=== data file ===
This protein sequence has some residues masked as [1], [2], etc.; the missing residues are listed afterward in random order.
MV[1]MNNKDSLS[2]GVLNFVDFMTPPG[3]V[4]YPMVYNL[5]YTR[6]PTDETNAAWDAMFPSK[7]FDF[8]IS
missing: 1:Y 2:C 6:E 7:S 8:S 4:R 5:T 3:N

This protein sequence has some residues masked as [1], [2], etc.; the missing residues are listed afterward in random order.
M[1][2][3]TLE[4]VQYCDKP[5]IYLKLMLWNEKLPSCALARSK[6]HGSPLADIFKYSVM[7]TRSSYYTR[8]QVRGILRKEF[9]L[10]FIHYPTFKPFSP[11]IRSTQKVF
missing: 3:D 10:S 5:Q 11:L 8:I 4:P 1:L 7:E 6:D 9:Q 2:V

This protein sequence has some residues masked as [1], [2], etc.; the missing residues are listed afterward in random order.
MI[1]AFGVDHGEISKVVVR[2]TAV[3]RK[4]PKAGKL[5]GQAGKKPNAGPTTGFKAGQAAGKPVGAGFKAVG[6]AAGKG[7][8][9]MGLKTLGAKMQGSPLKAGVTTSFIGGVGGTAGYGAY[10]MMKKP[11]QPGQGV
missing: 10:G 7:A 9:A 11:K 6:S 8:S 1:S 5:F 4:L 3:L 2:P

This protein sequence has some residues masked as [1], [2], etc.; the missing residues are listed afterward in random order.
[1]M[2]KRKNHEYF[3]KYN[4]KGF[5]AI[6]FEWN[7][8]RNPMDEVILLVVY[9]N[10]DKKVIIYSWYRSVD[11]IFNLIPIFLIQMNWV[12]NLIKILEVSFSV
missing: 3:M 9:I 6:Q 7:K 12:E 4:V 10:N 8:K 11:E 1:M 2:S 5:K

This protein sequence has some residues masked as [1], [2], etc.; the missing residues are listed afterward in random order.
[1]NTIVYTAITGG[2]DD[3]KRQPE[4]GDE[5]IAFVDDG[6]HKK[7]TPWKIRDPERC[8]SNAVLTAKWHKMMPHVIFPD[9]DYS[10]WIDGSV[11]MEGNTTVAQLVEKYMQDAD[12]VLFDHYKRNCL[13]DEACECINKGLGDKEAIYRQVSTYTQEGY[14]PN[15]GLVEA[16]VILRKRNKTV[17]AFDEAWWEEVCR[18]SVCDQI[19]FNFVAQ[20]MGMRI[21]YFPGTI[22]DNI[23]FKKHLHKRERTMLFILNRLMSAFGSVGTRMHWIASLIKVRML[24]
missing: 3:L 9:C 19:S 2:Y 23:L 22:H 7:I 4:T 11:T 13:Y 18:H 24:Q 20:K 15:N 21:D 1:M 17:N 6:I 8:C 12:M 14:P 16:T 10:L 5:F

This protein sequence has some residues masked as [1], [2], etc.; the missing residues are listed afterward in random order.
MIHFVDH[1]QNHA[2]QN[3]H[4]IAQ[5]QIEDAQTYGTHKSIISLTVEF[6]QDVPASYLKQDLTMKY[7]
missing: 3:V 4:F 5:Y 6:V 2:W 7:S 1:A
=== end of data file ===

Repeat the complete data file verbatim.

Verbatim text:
This protein sequence has some residues masked as [1], [2], etc.; the missing residues are listed afterward in random order.
MV[1]MNNKDSLS[2]GVLNFVDFMTPPG[3]V[4]YPMVYNL[5]YTR[6]PTDETNAAWDAMFPSK[7]FDF[8]IS
missing: 1:Y 2:C 6:E 7:S 8:S 4:R 5:T 3:N

This protein sequence has some residues masked as [1], [2], etc.; the missing residues are listed afterward in random order.
M[1][2][3]TLE[4]VQYCDKP[5]IYLKLMLWNEKLPSCALARSK[6]HGSPLADIFKYSVM[7]TRSSYYTR[8]QVRGILRKEF[9]L[10]FIHYPTFKPFSP[11]IRSTQKVF
missing: 3:D 10:S 5:Q 11:L 8:I 4:P 1:L 7:E 6:D 9:Q 2:V

This protein sequence has some residues masked as [1], [2], etc.; the missing residues are listed afterward in random order.
MI[1]AFGVDHGEISKVVVR[2]TAV[3]RK[4]PKAGKL[5]GQAGKKPNAGPTTGFKAGQAAGKPVGAGFKAVG[6]AAGKG[7][8][9]MGLKTLGAKMQGSPLKAGVTTSFIGGVGGTAGYGAY[10]MMKKP[11]QPGQGV
missing: 10:G 7:A 9:A 11:K 6:S 8:S 1:S 5:F 4:L 3:L 2:P

This protein sequence has some residues masked as [1], [2], etc.; the missing residues are listed afterward in random order.
[1]M[2]KRKNHEYF[3]KYN[4]KGF[5]AI[6]FEWN[7][8]RNPMDEVILLVVY[9]N[10]DKKVIIYSWYRSVD[11]IFNLIPIFLIQMNWV[12]NLIKILEVSFSV
missing: 3:M 9:I 6:Q 7:K 12:E 4:V 10:N 8:K 11:E 1:M 2:S 5:K

This protein sequence has some residues masked as [1], [2], etc.; the missing residues are listed afterward in random order.
[1]NTIVYTAITGG[2]DD[3]KRQPE[4]GDE[5]IAFVDDG[6]HKK[7]TPWKIRDPERC[8]SNAVLTAKWHKMMPHVIFPD[9]DYS[10]WIDGSV[11]MEGNTTVAQLVEKYMQDAD[12]VLFDHYKRNCL[13]DEACECINKGLGDKEAIYRQVSTYTQEGY[14]PN[15]GLVEA[16]VILRKRNKTV[17]AFDEAWWEEVCR[18]SVCDQI[19]FNFVAQ[20]MGMRI[21]YFPGTI[22]DNI[23]FKKHLHKRERTMLFILNRLMSAFGSVGTRMHWIASLIKVRML[24]
missing: 3:L 9:C 19:S 2:Y 23:L 22:H 7:I 4:T 11:T 13:Y 18:H 24:Q 20:K 15:N 21:D 1:M 17:N 6:I 8:C 12:M 14:P 16:T 10:L 5:F

This protein sequence has some residues masked as [1], [2], etc.; the missing residues are listed afterward in random order.
MIHFVDH[1]QNHA[2]QN[3]H[4]IAQ[5]QIEDAQTYGTHKSIISLTVEF[6]QDVPASYLKQDLTMKY[7]
missing: 3:V 4:F 5:Y 6:V 2:W 7:S 1:A